ALBANY — Have you had a taste of what Josh Casano can cook?
Standing in front of an audience, the man loops an elaborate arrangement of ingredients, all with the use of his voice, his guitar and a delay unit at his feet.
The chef-turned-musician ran a few kitchens in his time before the life changing events of meeting his wife, Sarah, and the eventual discussion of starting a family. Suddenly, aspirations of becoming the next Ric Orlando reduced over the flame of wanting to be a family man.
On his Facebook page, the music man’s vita reads: Husband, Father, Brother, Friend, Musician. Like a recipe, he starts with the base of the dish, and along the way, adds the spice. What’s first is vital: Being the husband, the father. And, what’s added next is the flourish that makes Casano’s life unique. His own. What’s missing from the list is his former life as a chef, and a clearer definition of his present day job as a high school music teacher. All those details are found further down his page.
“I know a lot of people who are head chefs, executive chefs, especially those who have started their own businesses. When you do it in the very beginning, it is really hard to be away from the business,” said Casano. “So, I went back to school to teach.”
The 39-year-old Casano got a late start to his current career path, which involves folding musical compositions into the minds of young students by day, splashed with stealing hours away to earn his master’s degree at the University at Albany, and a sprinkle of a few live gigs throughout the Capital District. Casano can still cook up a good meal at home, but he said he walked away from the culinary arts because — would you believe it? — the hours would be more demanding on him. The prospect of trying to start up a restaurant included hours of investing in the kitchen, taking him away from a family life he and his wife had only discussed. Today, the Casano start-up has flourished into a marriage with two kids and a home in Latham.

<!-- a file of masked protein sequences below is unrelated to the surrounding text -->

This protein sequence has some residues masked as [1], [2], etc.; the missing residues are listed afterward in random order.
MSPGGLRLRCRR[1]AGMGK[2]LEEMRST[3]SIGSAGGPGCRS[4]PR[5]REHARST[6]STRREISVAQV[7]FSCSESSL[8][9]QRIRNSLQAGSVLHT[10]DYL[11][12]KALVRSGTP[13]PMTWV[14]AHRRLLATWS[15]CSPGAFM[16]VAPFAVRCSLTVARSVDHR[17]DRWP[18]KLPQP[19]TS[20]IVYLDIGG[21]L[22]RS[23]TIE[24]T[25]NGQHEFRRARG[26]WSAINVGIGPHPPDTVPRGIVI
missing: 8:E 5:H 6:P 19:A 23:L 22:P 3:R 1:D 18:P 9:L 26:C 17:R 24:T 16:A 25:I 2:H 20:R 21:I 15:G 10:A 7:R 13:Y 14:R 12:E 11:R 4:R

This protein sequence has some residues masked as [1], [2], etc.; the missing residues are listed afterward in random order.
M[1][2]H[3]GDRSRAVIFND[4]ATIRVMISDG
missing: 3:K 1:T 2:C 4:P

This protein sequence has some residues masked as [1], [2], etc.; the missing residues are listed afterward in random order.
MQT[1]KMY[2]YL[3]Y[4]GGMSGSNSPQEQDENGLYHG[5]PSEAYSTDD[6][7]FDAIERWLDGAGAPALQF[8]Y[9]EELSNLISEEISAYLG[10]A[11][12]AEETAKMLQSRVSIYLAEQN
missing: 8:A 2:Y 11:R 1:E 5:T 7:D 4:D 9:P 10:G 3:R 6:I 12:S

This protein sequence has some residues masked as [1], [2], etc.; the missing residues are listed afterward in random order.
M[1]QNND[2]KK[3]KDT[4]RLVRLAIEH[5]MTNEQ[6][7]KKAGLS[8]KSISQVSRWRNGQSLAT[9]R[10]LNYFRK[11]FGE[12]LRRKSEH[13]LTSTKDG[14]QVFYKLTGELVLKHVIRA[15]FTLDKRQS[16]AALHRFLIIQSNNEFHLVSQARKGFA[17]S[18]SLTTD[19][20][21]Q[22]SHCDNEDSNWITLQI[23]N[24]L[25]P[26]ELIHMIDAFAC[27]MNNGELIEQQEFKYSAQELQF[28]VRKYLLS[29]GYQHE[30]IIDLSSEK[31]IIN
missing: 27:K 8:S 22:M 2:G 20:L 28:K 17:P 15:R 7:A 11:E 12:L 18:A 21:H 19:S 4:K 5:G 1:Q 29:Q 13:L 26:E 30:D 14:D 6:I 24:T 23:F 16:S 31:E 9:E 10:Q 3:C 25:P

Casano enrolled into the College of Saint Rose’s prestigious music program. There, he quickly earned his bachelor’s degree to teach. Last year was his first, full year as a music teacher at Schenectady Public Schools. Though he’s just getting started with a career in music, music has been with him since his parents pushed the piano on him in elementary school. When he protested and asked to play drums instead, they bought him a trumpet.
“[Drums] were too loud,” said Casano. “They were aware of practice pads. My father thought to play drums I had to have a kit.” So, the trumpet stayed with Casano throughout his high school career. Once he started learning music on his own, “I started kicking myself for not paying attention to those piano lessons.”
Though Casano is often playing covers at his live shows, he is trained and practiced as a classical guitar player and songwriter, writing both the music and lyrics. Pay attention, and you may recognize a few of his songs as they have played on both 102.7 WEQX and 97.7 WEXT. The pressure of playing solo acts in front of an audience is akin to running a kitchen, said Casano. In both cases, he said, you’re “in the weeds” and focused on your task besides the commotion surrounding him.
“It’s nerve-wracking,” said Casano, about looping at live shows. “It was awful [starting out]. I’d practice a whole movement, get confident, and get up on stage to play it, ‘Oh, man. Please don’t screw this up.’ … You just learn to go with it. I’ve done theatre. I’ve performed in orchestra and band. You make a mistake, you just keep going. You just play it off like you meant it and keep going, and no one’s the wiser.”
You can find Casano playing Friday, Aug. 25 at the Saratoga Performing Arts Center, at 5 p.m. and at the Dana Park Concert Series in Albany, on Monday, Aug 28, at 5:30 p.m.
Michael Hallisey is managing editor of Spotlight Newspapers.